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I have an SQL table that looks like this:

CREATE TABLE diet_watch (
  entry_date date NOT NULL,
  user_id    int default 1,
  weight     double precision NOT NULL
);

INSERT INTO diet_watch VALUES ('2001-01-01', 1, 128.2);
INSERT INTO diet_watch VALUES ('2001-01-02', 1, 121.2);
INSERT INTO diet_watch VALUES ('2001-01-03', 1, 100.6);
INSERT INTO diet_watch VALUES ('2001-01-04', 1, 303.7);
INSERT INTO diet_watch VALUES ('2001-01-05', 1, 121.0);
INSERT INTO diet_watch VALUES ('2001-01-01', 2, 121.0);
INSERT INTO diet_watch VALUES ('2001-01-06', 2, 128.0);
INSERT INTO diet_watch VALUES ('2001-01-07', 2, 138.0);
INSERT INTO diet_watch VALUES ('2001-01-01', 3, 128.2);
INSERT INTO diet_watch VALUES ('2001-01-02', 3, 125.5);
INSERT INTO diet_watch VALUES ('2001-01-03', 3, 112.8);
INSERT INTO diet_watch VALUES ('2001-01-06', 3, 111.2);

I further have this table:

CREATE TABLE summing_period (
    user_id INT NOT NULL, 
    start_date DATE NOT NULL, 
    end_date DATE NOT NULL); 

insert into summing_period VALUES (1, '2001-01-01', '2001-01-03'); 
insert into summing_period VALUES (2, '2001-01-02', '2001-01-06'); 
insert into summing_period VALUES (3, '2001-01-03', '2001-01-06'); 

I want to write a query that returns DISTINCT ROWS with the following columns:

  • the user_id
  • the sum of the weights in table diet_watch between the specified dates in table summing_period (for the user_id)

So the result of the query based on the data in table summing period should be:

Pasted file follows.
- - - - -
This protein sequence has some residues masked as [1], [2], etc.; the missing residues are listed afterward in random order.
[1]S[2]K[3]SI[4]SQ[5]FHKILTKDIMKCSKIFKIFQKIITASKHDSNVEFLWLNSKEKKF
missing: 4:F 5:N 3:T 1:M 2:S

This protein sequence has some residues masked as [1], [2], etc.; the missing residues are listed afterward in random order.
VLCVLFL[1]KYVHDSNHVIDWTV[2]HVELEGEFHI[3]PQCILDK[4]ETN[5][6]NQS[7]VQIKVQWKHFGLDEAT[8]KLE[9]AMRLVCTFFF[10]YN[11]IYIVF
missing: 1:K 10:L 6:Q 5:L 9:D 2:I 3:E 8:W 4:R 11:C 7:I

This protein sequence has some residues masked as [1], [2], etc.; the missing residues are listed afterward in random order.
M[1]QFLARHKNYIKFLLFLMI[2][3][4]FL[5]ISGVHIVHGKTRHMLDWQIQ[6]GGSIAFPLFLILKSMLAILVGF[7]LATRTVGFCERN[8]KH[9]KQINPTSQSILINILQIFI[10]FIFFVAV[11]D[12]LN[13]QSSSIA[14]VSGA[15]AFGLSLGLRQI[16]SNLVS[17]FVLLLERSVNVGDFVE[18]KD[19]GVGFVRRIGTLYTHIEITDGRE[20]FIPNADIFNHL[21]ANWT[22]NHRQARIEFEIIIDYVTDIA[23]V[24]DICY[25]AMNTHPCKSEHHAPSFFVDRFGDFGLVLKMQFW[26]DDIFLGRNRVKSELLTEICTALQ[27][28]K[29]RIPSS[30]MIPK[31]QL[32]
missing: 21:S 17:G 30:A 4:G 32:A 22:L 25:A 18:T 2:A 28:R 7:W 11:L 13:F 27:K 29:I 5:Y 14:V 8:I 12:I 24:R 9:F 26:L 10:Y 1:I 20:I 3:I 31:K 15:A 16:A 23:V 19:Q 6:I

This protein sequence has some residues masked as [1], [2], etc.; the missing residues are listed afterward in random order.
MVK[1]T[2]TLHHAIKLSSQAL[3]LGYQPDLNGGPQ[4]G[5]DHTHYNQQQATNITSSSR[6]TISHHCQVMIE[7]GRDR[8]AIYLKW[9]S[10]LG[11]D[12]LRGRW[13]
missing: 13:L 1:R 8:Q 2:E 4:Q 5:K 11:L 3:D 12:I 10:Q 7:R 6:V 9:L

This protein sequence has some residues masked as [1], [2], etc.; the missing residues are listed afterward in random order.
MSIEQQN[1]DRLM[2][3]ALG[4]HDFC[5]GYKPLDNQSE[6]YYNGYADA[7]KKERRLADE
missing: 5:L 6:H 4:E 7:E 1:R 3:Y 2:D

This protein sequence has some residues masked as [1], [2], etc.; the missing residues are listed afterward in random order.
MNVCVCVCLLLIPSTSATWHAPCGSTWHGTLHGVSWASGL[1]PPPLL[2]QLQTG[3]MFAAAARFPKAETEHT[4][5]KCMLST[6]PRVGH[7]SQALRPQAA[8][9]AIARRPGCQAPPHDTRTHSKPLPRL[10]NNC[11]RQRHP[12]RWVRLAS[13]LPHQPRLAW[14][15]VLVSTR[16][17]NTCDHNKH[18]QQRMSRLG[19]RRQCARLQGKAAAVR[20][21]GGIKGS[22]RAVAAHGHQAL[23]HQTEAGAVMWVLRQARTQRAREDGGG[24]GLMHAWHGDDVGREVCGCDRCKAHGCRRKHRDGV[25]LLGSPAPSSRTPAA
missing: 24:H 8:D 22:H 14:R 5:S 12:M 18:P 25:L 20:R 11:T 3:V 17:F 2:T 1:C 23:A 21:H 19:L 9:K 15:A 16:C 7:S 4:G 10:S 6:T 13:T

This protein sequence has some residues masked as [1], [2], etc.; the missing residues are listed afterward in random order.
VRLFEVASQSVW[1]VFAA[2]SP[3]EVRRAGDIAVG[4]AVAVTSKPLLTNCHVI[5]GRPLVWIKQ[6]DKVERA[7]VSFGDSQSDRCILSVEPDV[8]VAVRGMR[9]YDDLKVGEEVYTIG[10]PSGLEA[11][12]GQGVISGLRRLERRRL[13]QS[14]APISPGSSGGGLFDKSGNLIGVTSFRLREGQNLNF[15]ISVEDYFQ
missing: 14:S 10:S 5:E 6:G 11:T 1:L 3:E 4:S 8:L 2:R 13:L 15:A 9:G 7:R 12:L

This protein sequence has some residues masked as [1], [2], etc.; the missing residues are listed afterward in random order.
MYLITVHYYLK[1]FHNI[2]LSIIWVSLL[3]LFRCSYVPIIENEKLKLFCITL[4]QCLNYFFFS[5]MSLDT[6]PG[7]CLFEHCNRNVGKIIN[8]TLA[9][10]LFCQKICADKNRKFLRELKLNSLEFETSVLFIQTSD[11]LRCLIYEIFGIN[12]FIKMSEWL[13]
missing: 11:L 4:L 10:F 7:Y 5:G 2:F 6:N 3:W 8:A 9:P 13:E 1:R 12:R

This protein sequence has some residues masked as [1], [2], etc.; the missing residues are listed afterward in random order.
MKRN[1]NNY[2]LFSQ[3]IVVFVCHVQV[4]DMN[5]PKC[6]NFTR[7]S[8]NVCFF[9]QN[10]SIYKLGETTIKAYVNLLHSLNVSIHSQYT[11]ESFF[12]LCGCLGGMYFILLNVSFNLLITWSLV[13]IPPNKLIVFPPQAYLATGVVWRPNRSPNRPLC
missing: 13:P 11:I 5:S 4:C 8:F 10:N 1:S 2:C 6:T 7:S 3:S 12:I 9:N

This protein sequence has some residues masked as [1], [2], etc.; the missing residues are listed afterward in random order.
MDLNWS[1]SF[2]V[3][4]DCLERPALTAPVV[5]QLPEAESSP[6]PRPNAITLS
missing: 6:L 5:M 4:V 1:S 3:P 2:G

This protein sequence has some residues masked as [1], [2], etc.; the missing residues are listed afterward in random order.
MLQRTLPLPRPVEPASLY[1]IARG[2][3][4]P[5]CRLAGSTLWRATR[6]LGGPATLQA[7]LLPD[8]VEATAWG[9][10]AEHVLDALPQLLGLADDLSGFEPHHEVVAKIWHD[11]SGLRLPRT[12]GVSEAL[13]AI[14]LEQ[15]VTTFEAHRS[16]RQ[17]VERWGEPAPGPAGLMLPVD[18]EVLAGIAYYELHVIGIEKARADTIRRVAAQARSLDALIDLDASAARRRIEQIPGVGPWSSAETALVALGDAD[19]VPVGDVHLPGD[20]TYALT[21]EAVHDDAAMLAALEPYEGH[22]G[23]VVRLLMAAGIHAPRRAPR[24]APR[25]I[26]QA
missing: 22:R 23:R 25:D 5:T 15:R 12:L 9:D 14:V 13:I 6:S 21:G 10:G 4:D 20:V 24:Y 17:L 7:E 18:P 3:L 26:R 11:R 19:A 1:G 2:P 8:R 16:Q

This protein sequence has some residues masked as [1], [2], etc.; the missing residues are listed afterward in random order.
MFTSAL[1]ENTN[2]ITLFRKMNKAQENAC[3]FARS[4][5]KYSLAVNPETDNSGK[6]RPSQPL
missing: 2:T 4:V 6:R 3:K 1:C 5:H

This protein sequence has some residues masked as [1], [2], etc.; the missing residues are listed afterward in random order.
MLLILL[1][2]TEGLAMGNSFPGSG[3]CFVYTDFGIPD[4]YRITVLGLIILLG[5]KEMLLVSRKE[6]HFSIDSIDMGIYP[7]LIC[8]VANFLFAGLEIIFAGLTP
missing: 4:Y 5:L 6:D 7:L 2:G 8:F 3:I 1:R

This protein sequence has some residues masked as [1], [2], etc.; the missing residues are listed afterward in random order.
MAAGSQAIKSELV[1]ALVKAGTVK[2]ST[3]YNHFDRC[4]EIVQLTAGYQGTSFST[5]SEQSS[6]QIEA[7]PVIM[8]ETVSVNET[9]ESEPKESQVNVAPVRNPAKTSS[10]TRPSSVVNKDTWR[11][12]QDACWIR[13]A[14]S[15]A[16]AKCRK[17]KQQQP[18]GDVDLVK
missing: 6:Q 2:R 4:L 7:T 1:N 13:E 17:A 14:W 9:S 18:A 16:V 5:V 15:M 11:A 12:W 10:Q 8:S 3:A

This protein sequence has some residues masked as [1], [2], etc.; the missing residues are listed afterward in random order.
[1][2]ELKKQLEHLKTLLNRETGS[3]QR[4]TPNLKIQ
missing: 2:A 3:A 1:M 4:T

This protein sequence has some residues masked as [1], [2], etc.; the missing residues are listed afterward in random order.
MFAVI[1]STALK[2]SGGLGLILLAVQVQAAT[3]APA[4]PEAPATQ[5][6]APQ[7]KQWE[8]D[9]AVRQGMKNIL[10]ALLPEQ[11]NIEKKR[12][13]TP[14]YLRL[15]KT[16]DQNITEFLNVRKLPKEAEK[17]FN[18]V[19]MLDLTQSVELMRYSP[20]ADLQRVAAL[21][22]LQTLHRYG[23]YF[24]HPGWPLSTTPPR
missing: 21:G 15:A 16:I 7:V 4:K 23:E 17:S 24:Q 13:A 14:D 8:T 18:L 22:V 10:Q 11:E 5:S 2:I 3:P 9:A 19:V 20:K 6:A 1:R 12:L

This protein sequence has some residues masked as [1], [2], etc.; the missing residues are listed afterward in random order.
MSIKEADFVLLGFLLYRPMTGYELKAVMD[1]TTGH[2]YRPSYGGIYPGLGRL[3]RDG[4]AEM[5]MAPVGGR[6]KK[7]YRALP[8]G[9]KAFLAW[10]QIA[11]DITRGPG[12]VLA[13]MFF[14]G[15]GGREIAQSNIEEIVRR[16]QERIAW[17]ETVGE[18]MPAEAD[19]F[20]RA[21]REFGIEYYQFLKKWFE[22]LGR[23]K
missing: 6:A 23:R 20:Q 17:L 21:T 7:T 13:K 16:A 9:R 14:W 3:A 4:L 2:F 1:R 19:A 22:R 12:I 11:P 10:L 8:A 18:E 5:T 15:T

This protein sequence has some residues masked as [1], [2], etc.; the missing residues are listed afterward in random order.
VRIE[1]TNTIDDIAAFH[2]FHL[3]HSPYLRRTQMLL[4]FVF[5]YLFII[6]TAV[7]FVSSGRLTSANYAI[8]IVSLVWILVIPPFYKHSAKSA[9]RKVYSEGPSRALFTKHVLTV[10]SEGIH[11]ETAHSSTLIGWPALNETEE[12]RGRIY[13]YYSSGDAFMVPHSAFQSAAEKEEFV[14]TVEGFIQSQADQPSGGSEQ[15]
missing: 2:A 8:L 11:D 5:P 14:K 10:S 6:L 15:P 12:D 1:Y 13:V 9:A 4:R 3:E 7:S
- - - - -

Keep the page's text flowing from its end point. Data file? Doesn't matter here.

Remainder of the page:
1,350.0
2,128.0
3,224.0

Unfortunately, this time, I have reached the limit of my SQLfu - and I no idea how to even get started in writing the SQL. Ideally, the solution should be ANSI SQL (i.e. db agnostic). however, since I am developing to a PostgreSQL 8.4 backend, if the solution is db centric, it must at least run on PG.

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1 Answer 1

up vote 4 down vote accepted
SELECT
    sp.user_id, SUM(dw.weight)
FROM
    summing_period sp,
    diet_watch dw
WHERE
    dw.user_id = sp.user_id AND
    dw.entry_date >= sp.start_date AND
    dw.entry_date <= sp.end_date
GROUP BY
    sp.user_id

What this query does is join each diet_watch row to the row in summing_period that matches its user_id and whose date falls in the summing_period's range.

The SELECT then asks for the SUM of the weights for each different user_id (as a result of the GROUP BY user_id).

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I wasn't sure if a join as used here would work with Postgres (I'm not as familiar with it as other flavors of SQL) but I checked on sqlfiddle and this works as well... and is probably a better way than my own answer. +1 –  RThomas Jul 17 '12 at 21:37
2  
this works, and you can test other flavors of sql here: sqlfiddle.com/#!1/26d0c/5 –  RThomas Jul 17 '12 at 21:39
    
Whoa... SQL Fiddle is awesome! How have I not come across that before!? (Thanks, RThomas!) –  csd Jul 17 '12 at 21:43
    
Awesome - yes - but don't feel bad, it's pretty new. It was built by @Jake Feasel a few months ago to demonstrate sql based answers here on S.O. Making Jake Feasel a royal knight of the S.O. round-table in my opinion. –  RThomas Jul 17 '12 at 21:47
    
Wow, it looks so simple. I almost feel foolish for having asked the question. Thanks though - SQL has always been my achilles heel. –  Homunculus Reticulli Jul 17 '12 at 23:48

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